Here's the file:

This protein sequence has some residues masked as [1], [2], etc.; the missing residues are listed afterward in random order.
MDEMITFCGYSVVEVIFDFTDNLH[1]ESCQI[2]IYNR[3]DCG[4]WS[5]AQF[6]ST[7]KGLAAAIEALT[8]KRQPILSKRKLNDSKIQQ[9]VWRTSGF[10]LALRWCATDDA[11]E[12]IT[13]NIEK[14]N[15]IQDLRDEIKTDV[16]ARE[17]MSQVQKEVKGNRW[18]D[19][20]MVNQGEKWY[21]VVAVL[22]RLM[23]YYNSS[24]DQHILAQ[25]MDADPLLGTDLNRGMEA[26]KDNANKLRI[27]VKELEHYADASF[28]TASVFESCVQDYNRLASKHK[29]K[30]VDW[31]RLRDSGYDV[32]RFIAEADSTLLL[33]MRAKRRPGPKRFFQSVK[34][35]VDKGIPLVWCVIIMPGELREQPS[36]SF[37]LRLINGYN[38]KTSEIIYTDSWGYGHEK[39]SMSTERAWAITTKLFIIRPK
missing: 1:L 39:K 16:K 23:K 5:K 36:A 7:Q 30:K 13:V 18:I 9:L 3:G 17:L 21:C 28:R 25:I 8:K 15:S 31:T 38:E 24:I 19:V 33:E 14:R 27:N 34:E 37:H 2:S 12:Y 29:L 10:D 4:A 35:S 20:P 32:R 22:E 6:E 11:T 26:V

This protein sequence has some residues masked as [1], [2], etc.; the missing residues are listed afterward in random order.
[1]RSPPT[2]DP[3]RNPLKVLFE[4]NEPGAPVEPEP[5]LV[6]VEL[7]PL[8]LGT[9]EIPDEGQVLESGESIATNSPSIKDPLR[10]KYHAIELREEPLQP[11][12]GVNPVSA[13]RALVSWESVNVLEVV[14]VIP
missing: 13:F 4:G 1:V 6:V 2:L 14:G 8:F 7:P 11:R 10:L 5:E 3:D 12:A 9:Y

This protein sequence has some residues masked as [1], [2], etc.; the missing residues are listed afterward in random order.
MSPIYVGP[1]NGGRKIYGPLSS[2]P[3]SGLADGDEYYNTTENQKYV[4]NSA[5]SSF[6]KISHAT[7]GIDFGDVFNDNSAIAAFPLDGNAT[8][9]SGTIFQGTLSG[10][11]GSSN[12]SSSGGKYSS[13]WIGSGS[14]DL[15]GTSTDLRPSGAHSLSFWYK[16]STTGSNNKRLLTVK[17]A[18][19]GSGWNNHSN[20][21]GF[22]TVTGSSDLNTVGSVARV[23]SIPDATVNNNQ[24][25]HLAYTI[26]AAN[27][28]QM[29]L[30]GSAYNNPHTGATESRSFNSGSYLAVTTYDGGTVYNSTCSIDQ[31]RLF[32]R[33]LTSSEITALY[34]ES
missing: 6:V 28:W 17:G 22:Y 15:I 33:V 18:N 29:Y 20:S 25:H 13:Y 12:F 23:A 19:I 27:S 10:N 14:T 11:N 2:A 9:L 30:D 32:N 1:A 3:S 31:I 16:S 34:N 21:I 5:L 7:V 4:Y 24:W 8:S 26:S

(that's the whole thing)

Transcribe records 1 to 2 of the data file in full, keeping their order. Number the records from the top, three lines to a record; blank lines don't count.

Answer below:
This protein sequence has some residues masked as [1], [2], etc.; the missing residues are listed afterward in random order.
MDEMITFCGYSVVEVIFDFTDNLH[1]ESCQI[2]IYNR[3]DCG[4]WS[5]AQF[6]ST[7]KGLAAAIEALT[8]KRQPILSKRKLNDSKIQQ[9]VWRTSGF[10]LALRWCATDDA[11]E[12]IT[13]NIEK[14]N[15]IQDLRDEIKTDV[16]ARE[17]MSQVQKEVKGNRW[18]D[19][20]MVNQGEKWY[21]VVAVL[22]RLM[23]YYNSS[24]DQHILAQ[25]MDADPLLGTDLNRGMEA[26]KDNANKLRI[27]VKELEHYADASF[28]TASVFESCVQDYNRLASKHK[29]K[30]VDW[31]RLRDSGYDV[32]RFIAEADSTLLL[33]MRAKRRPGPKRFFQSVK[34][35]VDKGIPLVWCVIIMPGELREQPS[36]SF[37]LRLINGYN[38]KTSEIIYTDSWGYGHEK[39]SMSTERAWAITTKLFIIRPK
missing: 1:L 39:K 16:K 23:K 5:K 36:A 7:Q 30:K 13:V 18:I 9:L 3:G 17:L 21:C 28:R 25:I 8:K 15:S 31:T 38:E 24:I 19:V 33:E 14:R 27:N 34:E 37:H 2:S 12:Y 29:L 10:D 4:A 35:S 20:P 32:R 22:E 6:E 11:T 26:V

This protein sequence has some residues masked as [1], [2], etc.; the missing residues are listed afterward in random order.
[1]RSPPT[2]DP[3]RNPLKVLFE[4]NEPGAPVEPEP[5]LV[6]VEL[7]PL[8]LGT[9]EIPDEGQVLESGESIATNSPSIKDPLR[10]KYHAIELREEPLQP[11][12]GVNPVSA[13]RALVSWESVNVLEVV[14]VIP
missing: 13:F 4:G 1:V 6:V 2:L 14:G 8:F 7:P 11:R 10:L 5:E 3:D 12:A 9:Y